Elana Pisani, exclusive to Global Animal
Last month, Romania passed a law to legally euthanize stray dogs. The law came to pass after a child was killed from wounds sustained by stray dogs in Bucharest, and allows for local governments to euthanize stray dogs that are caught and not adopted in two weeks.
On Wednesday, September 25, courts decided to uphold the law. However, international protests have sparked debate over the mass slaughter of these animals.
Romania’s government points out that stray dogs can be dangerous and says there are about 64,000 strays in Bucharest alone.
“You cannot postpone a decision between a kid’s life and a dog’s life. It is very clear that the decision should be to protect people’s life,” said Prime Minister Victor Ponta in a statement to Reuters.
But critics say the government itself is to blame for the high number of stray dogs in Bucharest.
In the 1980s, communist dictator Nicolae Ceausescu had old buildings torn down in order to build the parliament building. Many of the people who had lived in these houses had to give up their dogs when forced to live in small apartments. The animals continued to breed in the streets and now their numbers are difficult to control.
Aside from the government being responsible for creating the stray problem, critics suggest that the government has not tried to fully implement other, more humane measures to address the issue. The stray dog law has enraged citizens of other EU countries and have caused widespread protests.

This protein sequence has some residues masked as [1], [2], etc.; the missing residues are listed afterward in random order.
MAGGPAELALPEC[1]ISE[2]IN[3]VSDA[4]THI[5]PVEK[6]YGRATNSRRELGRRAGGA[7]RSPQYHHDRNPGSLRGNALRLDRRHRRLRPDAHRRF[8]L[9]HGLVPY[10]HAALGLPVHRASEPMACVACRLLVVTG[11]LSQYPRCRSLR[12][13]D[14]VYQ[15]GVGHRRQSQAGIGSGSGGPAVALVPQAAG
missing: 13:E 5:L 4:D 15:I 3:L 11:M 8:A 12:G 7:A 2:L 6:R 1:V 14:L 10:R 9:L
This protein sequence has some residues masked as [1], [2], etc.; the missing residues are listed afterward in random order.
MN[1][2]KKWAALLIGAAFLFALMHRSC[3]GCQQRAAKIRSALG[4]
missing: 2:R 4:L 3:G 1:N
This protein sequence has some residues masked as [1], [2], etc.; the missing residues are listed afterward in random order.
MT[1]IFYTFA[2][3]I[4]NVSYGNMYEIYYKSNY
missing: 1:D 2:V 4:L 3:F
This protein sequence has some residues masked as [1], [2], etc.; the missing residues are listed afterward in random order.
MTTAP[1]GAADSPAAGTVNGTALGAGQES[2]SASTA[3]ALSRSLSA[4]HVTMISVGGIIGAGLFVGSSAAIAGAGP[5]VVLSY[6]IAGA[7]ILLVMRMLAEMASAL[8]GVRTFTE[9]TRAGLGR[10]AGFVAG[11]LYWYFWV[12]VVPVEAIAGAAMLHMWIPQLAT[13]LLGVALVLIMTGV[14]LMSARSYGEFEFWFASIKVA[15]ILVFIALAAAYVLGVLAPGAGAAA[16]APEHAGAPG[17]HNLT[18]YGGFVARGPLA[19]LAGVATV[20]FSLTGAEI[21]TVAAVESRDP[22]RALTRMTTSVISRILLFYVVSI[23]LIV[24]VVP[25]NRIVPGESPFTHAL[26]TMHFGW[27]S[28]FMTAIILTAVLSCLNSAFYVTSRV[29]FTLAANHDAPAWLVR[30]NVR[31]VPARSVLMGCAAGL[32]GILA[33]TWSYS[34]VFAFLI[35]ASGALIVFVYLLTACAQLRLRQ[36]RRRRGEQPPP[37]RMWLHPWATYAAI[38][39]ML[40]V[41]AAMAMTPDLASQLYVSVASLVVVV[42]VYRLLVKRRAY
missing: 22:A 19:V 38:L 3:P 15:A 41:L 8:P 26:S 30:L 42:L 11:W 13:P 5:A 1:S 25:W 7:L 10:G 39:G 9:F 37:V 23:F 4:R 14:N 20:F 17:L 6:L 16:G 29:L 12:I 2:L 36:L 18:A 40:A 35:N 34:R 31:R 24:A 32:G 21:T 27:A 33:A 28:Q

Rudd Tombrock, Director of the WSPA of Europe had the following to say about the law.
“The mass culling of dogs lacks compassion and defies the values and respect for life we would normally expect from EU members. The European community has the task of protecting those values, and WSPA will rally all parties to act according and call for accountability of those who do not.”
Animal rights activists are concerned that the law is not only inhumane but also ineffective. FOUR PAWS, an international animal welfare group, believes more effective measures include adoption programs, systematic sterilization, microchip identification, mandatory registration, and taking a hard line on abandonment.
Since the law has passed and been approved by the courts, protesters are turning their focus to local governments, urging them not to utilize the law and consider other methods before euthanasia. The law only gives local shelters and governments the option to kill the dogs after 14 days of capture, and animal activists hope they will instead use euthanasia as a last resort.